Table of Contents

First West Virginia Bancorp, Inc. and Subsidiary

NOTES TO THE CONSOLIDATED FINANCIAL STATEMENTS

MARCH 31, 2012 AND 2011

(Unaudited)

 

NOTE 9 - FAIR VALUE MEASUREMENTS

The following disclosures show the hierarchal disclosure framework associated with the level of pricing observations utilized in measuring assets and liabilities at fair value. The three broad levels defined by U.S. generally accepted accounting principles are as follows:

 

   

Level I: Quoted prices are available in active markets for identical assets or liabilities as of the reported date.

 

   

Level II: Pricing inputs are other than the quoted prices in active markets, which are either directly or indirectly observable as of the reported date. The nature of these assets and liabilities includes items for which quoted prices are available but traded less frequently and items that are fair-valued using other financial instruments, the parameters of which can be directly observed.

 

   

Level III: Valuations derived from valuation techniques in which one or more significant inputs or significant value drivers are unobservable. This hierarchy requires the use of observable market data when available.

The following table presents the assets reported on the balance sheet at their fair value as of March 31, 2012 and December 31, 2011, by level within the fair value hierarchy. Financial assets and liabilities are classified in their entirety based on the lowest level of input that is significant to the fair value measurement.

 

XXXXX XXXXX XXXXX XXXXX
      March 31, 2012  

(dollars in thousands)

   Level I      Level II      Level III      Total  

Assets measured on a recurring basis:

           

Securities available for sale:

           

U.S. Government corporations and agencies

   $ —         $ 37,205       $ —         $ 37,205   

Obligations of states and political subdivisions

     —           47,466         —           47,466   

Mortgage-backed securities

           

U.S. sponsored entities

     —           76,468         —           76,468   
  

 

 

    

 

 

    

 

 

    

 

 

 

Subtotal mortgage-backed securities

     —           76,468         —           76,468   

Equity securities

     232         —           —           232   
  

 

 

    

 

 

    

 

 

    

 

 

 

Total securities available for sale:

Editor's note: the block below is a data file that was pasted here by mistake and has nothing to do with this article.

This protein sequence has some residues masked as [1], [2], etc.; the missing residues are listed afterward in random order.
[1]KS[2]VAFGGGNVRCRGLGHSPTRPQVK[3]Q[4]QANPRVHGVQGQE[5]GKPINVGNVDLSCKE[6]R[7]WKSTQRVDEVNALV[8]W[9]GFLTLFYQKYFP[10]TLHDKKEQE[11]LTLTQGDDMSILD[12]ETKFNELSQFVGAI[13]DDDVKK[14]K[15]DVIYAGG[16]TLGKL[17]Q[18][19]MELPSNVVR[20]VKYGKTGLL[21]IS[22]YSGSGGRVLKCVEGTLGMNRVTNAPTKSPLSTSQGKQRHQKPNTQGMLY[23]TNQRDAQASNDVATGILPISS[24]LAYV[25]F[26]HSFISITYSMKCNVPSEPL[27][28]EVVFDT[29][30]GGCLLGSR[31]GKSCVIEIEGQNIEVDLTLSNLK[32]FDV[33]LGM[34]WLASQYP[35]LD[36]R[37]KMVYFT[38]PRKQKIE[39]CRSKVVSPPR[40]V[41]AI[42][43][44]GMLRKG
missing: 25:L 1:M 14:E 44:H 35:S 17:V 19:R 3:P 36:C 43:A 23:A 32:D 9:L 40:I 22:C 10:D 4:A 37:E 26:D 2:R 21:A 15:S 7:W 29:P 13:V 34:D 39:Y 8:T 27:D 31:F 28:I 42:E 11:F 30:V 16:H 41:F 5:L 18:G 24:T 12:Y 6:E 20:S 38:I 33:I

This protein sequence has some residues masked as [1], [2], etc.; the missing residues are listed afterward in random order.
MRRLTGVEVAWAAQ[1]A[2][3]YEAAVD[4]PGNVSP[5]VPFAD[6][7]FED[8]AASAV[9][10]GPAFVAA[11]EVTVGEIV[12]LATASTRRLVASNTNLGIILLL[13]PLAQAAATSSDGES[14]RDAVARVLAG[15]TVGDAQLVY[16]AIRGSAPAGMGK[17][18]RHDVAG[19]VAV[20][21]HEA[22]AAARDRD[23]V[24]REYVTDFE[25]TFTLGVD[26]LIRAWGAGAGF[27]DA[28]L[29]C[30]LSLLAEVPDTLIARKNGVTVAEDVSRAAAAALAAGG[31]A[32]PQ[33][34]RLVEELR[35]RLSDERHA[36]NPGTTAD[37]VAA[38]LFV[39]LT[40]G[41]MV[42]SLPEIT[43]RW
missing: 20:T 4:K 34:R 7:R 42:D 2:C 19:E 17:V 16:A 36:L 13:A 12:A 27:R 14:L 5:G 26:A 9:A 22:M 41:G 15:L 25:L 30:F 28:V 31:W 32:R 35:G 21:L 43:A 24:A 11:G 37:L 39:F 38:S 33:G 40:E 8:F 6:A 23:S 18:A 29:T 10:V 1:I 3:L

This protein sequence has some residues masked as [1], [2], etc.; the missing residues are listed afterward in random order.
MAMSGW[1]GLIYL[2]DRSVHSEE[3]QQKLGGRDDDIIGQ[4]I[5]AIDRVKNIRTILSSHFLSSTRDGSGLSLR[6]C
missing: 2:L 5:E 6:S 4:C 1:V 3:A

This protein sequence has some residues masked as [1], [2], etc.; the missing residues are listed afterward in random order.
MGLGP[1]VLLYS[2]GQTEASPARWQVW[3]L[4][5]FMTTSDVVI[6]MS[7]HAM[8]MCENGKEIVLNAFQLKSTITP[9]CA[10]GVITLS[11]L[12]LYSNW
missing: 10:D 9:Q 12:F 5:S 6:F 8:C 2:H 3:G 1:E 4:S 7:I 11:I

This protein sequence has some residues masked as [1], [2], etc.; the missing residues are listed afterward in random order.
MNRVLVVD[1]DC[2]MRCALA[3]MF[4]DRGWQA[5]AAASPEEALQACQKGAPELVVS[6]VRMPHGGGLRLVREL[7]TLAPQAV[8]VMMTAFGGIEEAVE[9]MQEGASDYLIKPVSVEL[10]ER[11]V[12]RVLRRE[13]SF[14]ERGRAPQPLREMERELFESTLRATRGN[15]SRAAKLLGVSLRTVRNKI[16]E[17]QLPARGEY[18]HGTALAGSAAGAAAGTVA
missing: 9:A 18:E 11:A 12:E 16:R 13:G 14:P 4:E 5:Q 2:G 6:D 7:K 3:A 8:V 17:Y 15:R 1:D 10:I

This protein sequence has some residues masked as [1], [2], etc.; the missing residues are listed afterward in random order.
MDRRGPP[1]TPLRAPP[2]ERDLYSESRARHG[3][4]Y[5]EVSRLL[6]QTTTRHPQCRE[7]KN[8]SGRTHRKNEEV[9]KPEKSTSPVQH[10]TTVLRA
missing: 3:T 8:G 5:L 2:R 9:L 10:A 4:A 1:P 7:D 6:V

$ 232       $ 161,139       $ —         $ 161,371   
  

 

 

    

 

 

    

 

 

    

 

 

 

Assets measured on a nonrecurring basis:

           

Impaired loans

   $ —         $ —         $ 3,860       $ 3,860   

Other real estate loans

   $ —         $ —         $ 91       $ 91   

Mortgage servicing rights

   $ —         $ —         $ 52       $ 52   

 

XXXXX XXXXX XXXXX XXXXX
      December 31, 2011  

(dollars in thousands)

   Level I      Level II      Level III      Total  

Assets measured on a recurring basis:

           

Securities available for sale:

           

U.S. Government corporations and agencies

   $ —         $ 36,216       $ —         $ 36,216   

Obligations of states and political subdivisions

     —           45,304         —           45,304   

Mortgage-backed securities

           

U.S. sponsored entities

     —           69,215         —           69,215   
  

 

 

    

 

 

    

 

 

    

 

 

 

Subtotal mortgage-backed securities

     —           69,215         —           69,215   

Equity securities

     226         —           —           226   
  

 

 

    

 

 

    

 

 

    

 

 

 

Total securities available for sale:

   $ 226       $ 150,735       $ —         $ 150,957   
  

 

 

    

 

 

    

 

 

    

 

 

 

Assets measured on a nonrecurring basis:

           

Impaired loans

   $ —         $ —         $ 3,891       $ 3,891   

Other real estate loans

   $ —         $ —         $ 138       $ 138   

Mortgage servicing rights

   $ —         $ —         $ 52       $ 52   

 

24


Table of Contents

First West Virginia Bancorp, Inc. and Subsidiary

NOTES TO THE CONSOLIDATED FINANCIAL STATEMENTS

MARCH 31, 2012 AND 2011

(Unaudited)

 

NOTE 9 - FAIR VALUE MEASUREMENTS (CONTINUED)

 

Impaired loans that are collateral dependent are written down to fair value through the establishment of specific reserves. Techniques used to value the collateral that secure the impaired loans include observable inputs employed by certified appraisers for similar assets classified as Level III inputs. Other real estate owned is measured at fair value, less cost to sell at the date of foreclosure. Valuations are periodically performed by management and the assets are carried at the lower of carrying amount, or fair value less cost to sell.

The following table presents additional quantitative information about assets measured at fair value on a nonrecurring basis and for which the Level 3 inputs were used in determining fair value.

 

(dollars in thousands)

   Quantitative Information about Level 3 Fair Value Measurements